Lawmakers Tap into Federal Spending

Lawmakers had coal on their minds during the interim meetings. Not only did they form work groups to tackle the revitalization of struggling coal communities, they also agreed to establish a Joint Committee on Mine Reclamation.

While one might wonder how it is possible such a thing did not already exist, in a state like West Virginia, it should be pointed out the mission of this group is to establish a plan to access federal stimulus money for mine reclamation.

In other words, it exists now because lawmakers think they can get someone else to pay for the work. At the same time, the pressure is mounting. In May, the Sierra Club, Ohio Valley Environmental Coalition and West Virginia Highlands Conservancy filed a lawsuit against the U.S. Office of Surface Mining, Reclamation, and Enforcement over what the group called its failure to require needed improvements and stronger requirements for West Virginia’s federally approved surface mining program to ensure coal companies fully fund reclamation bonds.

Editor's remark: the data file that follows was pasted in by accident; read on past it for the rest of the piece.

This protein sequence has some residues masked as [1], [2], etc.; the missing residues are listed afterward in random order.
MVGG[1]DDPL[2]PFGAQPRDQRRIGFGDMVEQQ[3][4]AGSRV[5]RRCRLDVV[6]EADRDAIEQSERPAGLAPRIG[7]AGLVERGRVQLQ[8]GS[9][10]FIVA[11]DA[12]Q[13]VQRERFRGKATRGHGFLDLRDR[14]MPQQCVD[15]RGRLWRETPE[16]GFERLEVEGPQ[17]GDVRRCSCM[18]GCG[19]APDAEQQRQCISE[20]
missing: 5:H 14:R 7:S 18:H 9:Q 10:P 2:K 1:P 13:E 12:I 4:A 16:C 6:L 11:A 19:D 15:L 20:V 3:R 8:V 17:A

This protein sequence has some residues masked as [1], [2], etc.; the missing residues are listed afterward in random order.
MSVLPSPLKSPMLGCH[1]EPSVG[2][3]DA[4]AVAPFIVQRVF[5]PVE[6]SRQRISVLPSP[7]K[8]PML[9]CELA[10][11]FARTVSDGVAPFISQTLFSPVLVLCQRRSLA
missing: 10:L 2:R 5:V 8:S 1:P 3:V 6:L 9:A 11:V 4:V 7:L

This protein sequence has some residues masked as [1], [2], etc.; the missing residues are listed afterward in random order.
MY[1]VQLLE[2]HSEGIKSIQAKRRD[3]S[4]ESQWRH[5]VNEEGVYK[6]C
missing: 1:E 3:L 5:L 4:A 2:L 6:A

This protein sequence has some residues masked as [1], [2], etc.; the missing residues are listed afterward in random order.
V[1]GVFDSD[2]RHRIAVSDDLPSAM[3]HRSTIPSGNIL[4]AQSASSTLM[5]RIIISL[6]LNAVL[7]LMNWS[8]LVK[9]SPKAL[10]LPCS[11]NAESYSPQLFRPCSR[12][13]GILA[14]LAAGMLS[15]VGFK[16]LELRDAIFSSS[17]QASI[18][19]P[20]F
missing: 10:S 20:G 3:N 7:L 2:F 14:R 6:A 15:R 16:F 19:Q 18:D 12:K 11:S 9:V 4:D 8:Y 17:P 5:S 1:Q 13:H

In a news release at the time, the Sierra Club called the Mountain State’s existing bond pool “insufficient for insuring the full costs of reclamation amid the rapid, nationwide decline of the coal industry.”

Mine reclamation could be a budget killer, if lawmakers don’t do something. They can hardly be blamed for deciding if the feds are handing out unheard of sums of money, West Virginia should be looking for a way to funnel some of it toward heading off an impending crisis.

According to state Senate President Craig Blair, R-Berkeley, there might be as much as $38 billion in existing federal funds that could be tapped. The new joint committee must figure out how to “repackage” those funds in a manner that appeases federal nitpickers and brings the money West Virginia needs. Give them credit for spotting an opportunity and working to seize it. Here’s hoping they are successful.


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